Principal at Ramboll,
and Judge, BVCA Excellence in ESG 2021
An example of this complexity is a conversation six years’ ago with a private equity client as to whether it would be helpful to include ESG scope on a vendor due diligence assessment. My client’s concern was that, because ESG was not a focus during their investment period, such a report may portray their business in a negative light. We therefore agreed to undertake the assessment and have another conversation before the report was written. During our assessment we developed data tracking impact of improved decisions following a life-cycle assessment (LCA) for three products. We quantified that, the business had reduced energy/carbon intensity, slashed freshwater use by half, and made material changes to its operations, including waste generation. When these data sets were normalised against unit of production, there was a demonstrable improvement in business sustainability performance across the investment period. All of this was achieved without this business setting any formal ESG KPIs, rather these steps were taken because they were sound commercial decisions. A key point made here is that some businesses have started their “ESG journey” without realising it. Needless to say, the ESG section of that diligence report was published, and it helped create value for our client. The assessment also supported the business to formally start and convey its “ESG journey” by connecting existing dots that in turn identified avenues for further improvement.
Even the most forward-looking businesses will find it difficult, if not impossible, to address all ESG aspects at once, so prioritising is important. The key to success is materiality i.e., the understanding of which ESG aspects are most relevant to the business’ sector, geography, and overall operating context. The relevance of each aspect will be different for each business and, by no means does the determination of such aspects need to be a complex process. There are numerous resources available for example, the Value Reporting Foundation – a global non-profit organisation offering a suite of resources designed to help businesses and investors develop a shared understanding of how enterprise value is created, preserved or eroded; this organisation was formed through a recent merger of the International Integrated Reporting Council (IIRC) and the Sustainability Accounting Standards Board (SASB)). The SASB Standards’ Materiality Map is another useful resource that can help to identify, assess, manage and monitor risks and opportunities for broad range of ESG aspects for your business.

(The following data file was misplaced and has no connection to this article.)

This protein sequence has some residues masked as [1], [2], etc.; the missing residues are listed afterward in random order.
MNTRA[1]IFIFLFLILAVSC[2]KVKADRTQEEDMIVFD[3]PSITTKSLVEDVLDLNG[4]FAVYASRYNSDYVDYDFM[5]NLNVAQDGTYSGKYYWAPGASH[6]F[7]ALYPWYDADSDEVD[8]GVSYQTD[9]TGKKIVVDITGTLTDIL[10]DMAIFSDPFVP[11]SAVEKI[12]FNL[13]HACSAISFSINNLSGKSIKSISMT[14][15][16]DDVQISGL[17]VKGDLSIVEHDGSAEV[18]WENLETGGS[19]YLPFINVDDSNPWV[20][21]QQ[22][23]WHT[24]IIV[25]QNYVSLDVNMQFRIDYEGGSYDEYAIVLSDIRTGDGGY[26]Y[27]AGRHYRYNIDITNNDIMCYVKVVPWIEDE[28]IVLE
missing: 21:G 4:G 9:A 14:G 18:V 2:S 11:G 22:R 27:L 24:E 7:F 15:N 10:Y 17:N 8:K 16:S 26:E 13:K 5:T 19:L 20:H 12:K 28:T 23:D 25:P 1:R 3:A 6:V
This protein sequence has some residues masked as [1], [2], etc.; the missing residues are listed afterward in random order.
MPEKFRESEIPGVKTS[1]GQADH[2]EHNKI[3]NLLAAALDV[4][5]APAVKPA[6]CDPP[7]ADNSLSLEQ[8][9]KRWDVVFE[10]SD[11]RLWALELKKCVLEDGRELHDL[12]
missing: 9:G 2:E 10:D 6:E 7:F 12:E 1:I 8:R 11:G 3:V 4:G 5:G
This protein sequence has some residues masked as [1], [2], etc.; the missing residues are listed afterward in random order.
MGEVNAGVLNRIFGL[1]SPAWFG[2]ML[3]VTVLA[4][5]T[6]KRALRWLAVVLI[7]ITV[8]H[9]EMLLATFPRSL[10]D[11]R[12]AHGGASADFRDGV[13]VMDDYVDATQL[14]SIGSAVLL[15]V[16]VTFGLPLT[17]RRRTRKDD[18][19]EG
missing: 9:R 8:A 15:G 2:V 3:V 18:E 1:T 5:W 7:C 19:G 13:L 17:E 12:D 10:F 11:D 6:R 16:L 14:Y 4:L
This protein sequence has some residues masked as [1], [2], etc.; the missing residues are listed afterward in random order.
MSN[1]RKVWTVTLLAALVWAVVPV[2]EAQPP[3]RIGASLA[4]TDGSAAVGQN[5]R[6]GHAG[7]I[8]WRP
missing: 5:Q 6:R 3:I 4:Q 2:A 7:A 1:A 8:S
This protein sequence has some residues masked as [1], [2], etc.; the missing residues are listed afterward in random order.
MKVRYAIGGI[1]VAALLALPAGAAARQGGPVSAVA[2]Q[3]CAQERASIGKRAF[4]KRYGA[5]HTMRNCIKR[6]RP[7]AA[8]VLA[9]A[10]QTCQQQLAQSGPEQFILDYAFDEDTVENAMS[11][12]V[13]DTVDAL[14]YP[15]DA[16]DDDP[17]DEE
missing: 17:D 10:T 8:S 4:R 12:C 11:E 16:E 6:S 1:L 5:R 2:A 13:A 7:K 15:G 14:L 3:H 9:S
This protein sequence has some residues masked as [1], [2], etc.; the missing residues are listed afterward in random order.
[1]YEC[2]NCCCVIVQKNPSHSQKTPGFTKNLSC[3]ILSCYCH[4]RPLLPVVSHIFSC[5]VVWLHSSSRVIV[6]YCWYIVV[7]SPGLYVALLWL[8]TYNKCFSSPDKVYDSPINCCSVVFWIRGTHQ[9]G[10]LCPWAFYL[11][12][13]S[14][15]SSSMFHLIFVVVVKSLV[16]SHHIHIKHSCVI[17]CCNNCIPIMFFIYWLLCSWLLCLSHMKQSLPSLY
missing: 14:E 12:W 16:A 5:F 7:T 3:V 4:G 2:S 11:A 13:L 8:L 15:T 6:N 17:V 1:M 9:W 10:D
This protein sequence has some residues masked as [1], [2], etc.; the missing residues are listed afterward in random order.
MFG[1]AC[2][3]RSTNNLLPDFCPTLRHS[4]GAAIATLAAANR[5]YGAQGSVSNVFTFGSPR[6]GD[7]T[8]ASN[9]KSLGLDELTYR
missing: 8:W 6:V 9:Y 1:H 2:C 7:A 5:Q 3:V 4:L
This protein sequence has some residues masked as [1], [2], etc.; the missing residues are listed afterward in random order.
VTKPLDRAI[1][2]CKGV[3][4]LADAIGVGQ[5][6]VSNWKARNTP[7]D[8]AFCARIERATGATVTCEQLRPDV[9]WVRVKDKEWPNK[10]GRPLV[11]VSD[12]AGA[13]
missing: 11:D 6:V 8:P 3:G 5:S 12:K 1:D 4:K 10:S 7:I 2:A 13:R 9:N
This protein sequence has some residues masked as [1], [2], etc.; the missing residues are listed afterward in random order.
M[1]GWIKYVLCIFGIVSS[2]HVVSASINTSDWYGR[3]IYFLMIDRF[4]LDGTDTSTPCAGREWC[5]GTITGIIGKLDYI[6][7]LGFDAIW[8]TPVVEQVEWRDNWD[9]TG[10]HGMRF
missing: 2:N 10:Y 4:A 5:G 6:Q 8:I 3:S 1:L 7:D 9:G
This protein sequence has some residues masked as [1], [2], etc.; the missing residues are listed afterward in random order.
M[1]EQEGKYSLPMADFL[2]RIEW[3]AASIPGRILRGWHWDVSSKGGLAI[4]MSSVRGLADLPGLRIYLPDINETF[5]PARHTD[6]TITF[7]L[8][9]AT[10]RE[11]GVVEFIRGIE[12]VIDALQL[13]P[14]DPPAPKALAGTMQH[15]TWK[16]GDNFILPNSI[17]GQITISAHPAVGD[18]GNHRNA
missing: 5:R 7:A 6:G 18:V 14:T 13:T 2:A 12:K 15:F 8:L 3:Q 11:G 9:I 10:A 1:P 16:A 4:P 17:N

Connecting existing dots through data collection and performance tracking develops the understanding that starts the perpetual cycle of identifying new opportunities for further improvement. The business case is clear, that a demonstrable track record of improvement against material ESG factors strengthens business resilience in an age of climate change transparency and looming regulatory requirements, plus it formulates and captures your potential “ESG premium” upon exit from the investment - according to 72% PE firms respondents to a recent EY survey.
Luckily, it is never too late to start your ESG journey!
Tomas is a Principal at Ramboll Environment & Health. He has joined Ramboll in 2016 and currently leads the UK M&A and ESG Advisory team within the global Compliance, Strategy, and Transaction (CST) Service Line.
Tomas has over 25 years’ experience in advising financial sector and corporate clients throughout the investment lifecycle on environmental, health & safety (EHS) risk identification, mitigation, transfer and ESG matters including strategic advisory across a broad spectrum of industrial sectors with assets located in over 40 countries worldwide. He has also worked with clients to assess matters relating to climate change resilience and physical and transition risks. The details of recent transactions Tomas has advised on can be found on Mergermarket Profiler.
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